The aim of education should be to teach us rather how to think, than what to think. -James Beattie

Double Bubble Map

April 16, 2012 by saslockhurst · No Comments · Thinking Map

COMPARE AND CONTRAST

Last week we shared how to use a bubble map to describe.  This week we would like to share with you the double bubble map.  Sometimes the children get confused between the two thinking maps, even though they are used for different purposes.  A double bubble map is used to compare and contrast.  The two items that will be compared are written in the two larger circles.  The center bubbles are the things they have in common and the circles on the outside are true only for the separate items.  This is essentially a Venn diagram, what most of us are familiar with.  (A student once told me that a Venn diagram is the old school version of a double bubble map!)

This map helps the students to look at something and organize their thoughts.  In kindergarten, we use this thinking map every week.  At the end of the weekly lessons, the children are asked to compare and contrast two of stories that we read during the week.  A bubble map helps the children to see the comparisons and the differences.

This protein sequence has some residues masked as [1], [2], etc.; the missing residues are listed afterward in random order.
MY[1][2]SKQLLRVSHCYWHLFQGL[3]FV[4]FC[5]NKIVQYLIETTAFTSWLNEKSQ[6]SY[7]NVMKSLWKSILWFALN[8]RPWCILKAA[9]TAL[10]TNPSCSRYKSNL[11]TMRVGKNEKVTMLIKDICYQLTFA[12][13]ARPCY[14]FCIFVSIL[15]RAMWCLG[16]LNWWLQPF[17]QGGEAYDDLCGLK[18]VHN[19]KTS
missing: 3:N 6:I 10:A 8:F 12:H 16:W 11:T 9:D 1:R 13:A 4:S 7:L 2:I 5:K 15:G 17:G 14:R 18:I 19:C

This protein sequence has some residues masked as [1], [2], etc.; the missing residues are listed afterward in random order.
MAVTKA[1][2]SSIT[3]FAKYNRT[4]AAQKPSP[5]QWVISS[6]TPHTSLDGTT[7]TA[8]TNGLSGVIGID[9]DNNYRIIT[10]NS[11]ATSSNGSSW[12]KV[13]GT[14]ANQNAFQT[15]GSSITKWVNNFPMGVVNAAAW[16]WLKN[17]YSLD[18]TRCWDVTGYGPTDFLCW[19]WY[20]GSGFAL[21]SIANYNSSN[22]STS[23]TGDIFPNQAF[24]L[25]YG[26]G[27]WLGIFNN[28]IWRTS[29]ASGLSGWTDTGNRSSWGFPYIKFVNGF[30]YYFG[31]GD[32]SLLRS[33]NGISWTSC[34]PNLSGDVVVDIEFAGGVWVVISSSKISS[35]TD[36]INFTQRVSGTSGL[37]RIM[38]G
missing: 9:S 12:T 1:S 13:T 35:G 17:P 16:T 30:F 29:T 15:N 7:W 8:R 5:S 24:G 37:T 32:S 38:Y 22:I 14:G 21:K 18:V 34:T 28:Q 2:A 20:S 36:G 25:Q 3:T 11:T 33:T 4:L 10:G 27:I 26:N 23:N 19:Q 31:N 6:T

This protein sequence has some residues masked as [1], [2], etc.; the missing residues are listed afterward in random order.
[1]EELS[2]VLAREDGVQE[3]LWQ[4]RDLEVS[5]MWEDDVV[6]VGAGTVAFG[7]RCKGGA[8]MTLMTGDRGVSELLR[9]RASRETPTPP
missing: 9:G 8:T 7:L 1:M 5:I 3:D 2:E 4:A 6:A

Note: When using a double bubble map, you do not need to have opposite points for the differences.  For example if there is a girl in one story, you don’t need to write no girls in the story on the opposite bubble.

At Home:

* Compare and contrast two family members.

* Compare and contrast two stories that you read together.  Discuss which story you liked better.

* Compare and contrast places that you visit.  My children compared and contrasted Taiwanese night markets to the one we went to on the weekend.

* Make a double bubble map to compare two items to determine which item you want to buy or which place you want to visit.

Disclaimer: The views on this site are entirely our own. They do not represent or are they endorsed by the Los Angeles Unified School District.

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